As more and more environmental documents are published and review periods begin, Streetsblog is going to write an impartial F.A.Q. to update our readers to what’s going on, why they should care, and how to get involved. Given the medium in which we write, we’ll be updating the comments section regularly, so if we don’t answer your question in the FAQ, leave it in the comments section and we’ll get to it.
Today begins the public comment period on the Regional Corridor Environmental Impact Statement. You can read the final environmental documents, by clicking here.
Streetsblog will feature ads for the Regional Connector Final EIS/EIR throughout the next 30 days.
Wait a second, I thought the environmental documents were released last week?
They were. The documents were released last Friday, but the public comment period didn’t begin until today. They didn’t want to begin the comment period right before a three day weekend, so the extra week gave people interested in commenting a little more time.
Comments may be submitted via email to email@example.com. Alternately, comments can be sent by U.S. mail to: Dolores Roybal-Saltarelli, Project Manager, One Gateway Plaza, 99-22-2 Los Angeles, CA, 90012. The public may also comment on Metro’s website by clicking on “Contact us.” Comments are due by February 20.
What does this mean for the project timeline?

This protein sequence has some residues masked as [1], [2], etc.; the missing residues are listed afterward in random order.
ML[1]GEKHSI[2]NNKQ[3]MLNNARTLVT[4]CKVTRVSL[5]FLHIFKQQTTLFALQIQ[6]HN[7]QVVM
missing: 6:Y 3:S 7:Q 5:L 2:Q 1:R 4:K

Once public comment on the document is completed, staff will have a chance to respond to comments before the Metro Board of Directors certifies the documents. Assuming there is no legal challenge, Metro could be ready to start hiring design contractors by the spring of this year. The Board is expected to vote on the documents at their February 23rd Board Meeting, but could easily delay the final decision.
What does the documents say about routing and stations?
The route is entirely underground and will have five stations, three of them are new. The route begins in the Little Tokyo Arts District, runs down to second street and heads west. It cuts south on Flower Street before ending at Metro Center. There is still some talk of adding a station at 5th and Flower, but no funding has been identified for this station.
I Don’t Live Near the Downtown or Little Tokyo. Why should I care?
As its name implies, the connector will connect all of Metro’s rail lines. The connector is the difference between having a lot of rail lines and having a rail system.
Is there any opposition to the Regional Connector?
It’s a rail project in Los Angeles. Of course there’s opposition! In this case, the opposition comes from businesses in the Little Tokyo area that are worried that construction will cause too much noise and chaos for the businesses to remain open. Metro created a committee to work with impacted businesses and provide some sort of compensation for business lost.
This is one long document, I need help finding what I want to read!
Email your questions to firstname.lastname@example.org
If you have another question, leave it in the comments section. We’ll do our best to get you an answer, so check back throughout the day.